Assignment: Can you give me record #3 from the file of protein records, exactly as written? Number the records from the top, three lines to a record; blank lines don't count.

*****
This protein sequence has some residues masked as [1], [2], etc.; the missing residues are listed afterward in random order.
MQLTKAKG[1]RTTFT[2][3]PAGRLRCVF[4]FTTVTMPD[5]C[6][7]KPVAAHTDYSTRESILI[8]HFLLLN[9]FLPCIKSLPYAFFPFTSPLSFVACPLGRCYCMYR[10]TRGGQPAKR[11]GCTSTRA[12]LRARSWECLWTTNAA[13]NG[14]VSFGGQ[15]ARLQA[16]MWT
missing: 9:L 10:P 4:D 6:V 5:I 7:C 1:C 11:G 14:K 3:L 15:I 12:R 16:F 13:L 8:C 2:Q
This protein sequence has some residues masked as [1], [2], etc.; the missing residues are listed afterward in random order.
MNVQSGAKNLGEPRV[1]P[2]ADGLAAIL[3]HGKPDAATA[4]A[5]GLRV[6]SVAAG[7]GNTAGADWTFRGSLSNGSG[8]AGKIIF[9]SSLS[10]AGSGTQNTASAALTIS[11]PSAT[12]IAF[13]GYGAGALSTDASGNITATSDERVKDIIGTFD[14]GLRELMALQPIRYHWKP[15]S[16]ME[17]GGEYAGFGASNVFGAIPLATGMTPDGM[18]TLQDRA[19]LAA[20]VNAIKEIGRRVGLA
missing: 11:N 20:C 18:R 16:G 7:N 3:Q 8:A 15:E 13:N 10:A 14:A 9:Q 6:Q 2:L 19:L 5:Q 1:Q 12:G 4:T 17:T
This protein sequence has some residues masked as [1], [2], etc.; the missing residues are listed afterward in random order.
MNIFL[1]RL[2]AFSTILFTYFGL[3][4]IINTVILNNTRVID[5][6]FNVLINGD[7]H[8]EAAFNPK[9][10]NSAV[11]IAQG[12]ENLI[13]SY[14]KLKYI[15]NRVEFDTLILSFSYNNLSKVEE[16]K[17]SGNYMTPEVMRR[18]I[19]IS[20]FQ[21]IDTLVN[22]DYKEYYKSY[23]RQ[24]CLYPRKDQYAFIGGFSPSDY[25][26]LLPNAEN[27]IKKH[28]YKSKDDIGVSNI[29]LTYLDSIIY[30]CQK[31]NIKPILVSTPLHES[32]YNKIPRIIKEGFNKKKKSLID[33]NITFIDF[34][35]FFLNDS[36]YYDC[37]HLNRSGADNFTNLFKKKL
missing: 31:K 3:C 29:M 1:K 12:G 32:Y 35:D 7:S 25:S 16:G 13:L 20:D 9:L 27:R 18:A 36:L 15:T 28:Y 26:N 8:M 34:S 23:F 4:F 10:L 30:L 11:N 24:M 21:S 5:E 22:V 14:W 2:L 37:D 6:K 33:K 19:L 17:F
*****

This protein sequence has some residues masked as [1], [2], etc.; the missing residues are listed afterward in random order.
MNIFL[1]RL[2]AFSTILFTYFGL[3][4]IINTVILNNTRVID[5][6]FNVLINGD[7]H[8]EAAFNPK[9][10]NSAV[11]IAQG[12]ENLI[13]SY[14]KLKYI[15]NRVEFDTLILSFSYNNLSKVEE[16]K[17]SGNYMTPEVMRR[18]I[19]IS[20]FQ[21]IDTLVN[22]DYKEYYKSY[23]RQ[24]CLYPRKDQYAFIGGFSPSDY[25][26]LLPNAEN[27]IKKH[28]YKSKDDIGVSNI[29]LTYLDSIIY[30]CQK[31]NIKPILVSTPLHES[32]YNKIPRIIKEGFNKKKKSLID[33]NITFIDF[34][35]FFLNDS[36]YYDC[37]HLNRSGADNFTNLFKKKL
missing: 31:K 3:C 29:M 1:K 12:G 32:Y 35:D 7:S 25:S 16:G 13:L 20:D 9:L 27:R 18:A 36:L 15:T 28:Y 26:N 8:M 34:S 23:F 4:F 10:L 30:L 11:N 24:M 21:S 5:E 22:V 14:W 2:L 37:D 6:K 33:K 19:L 17:F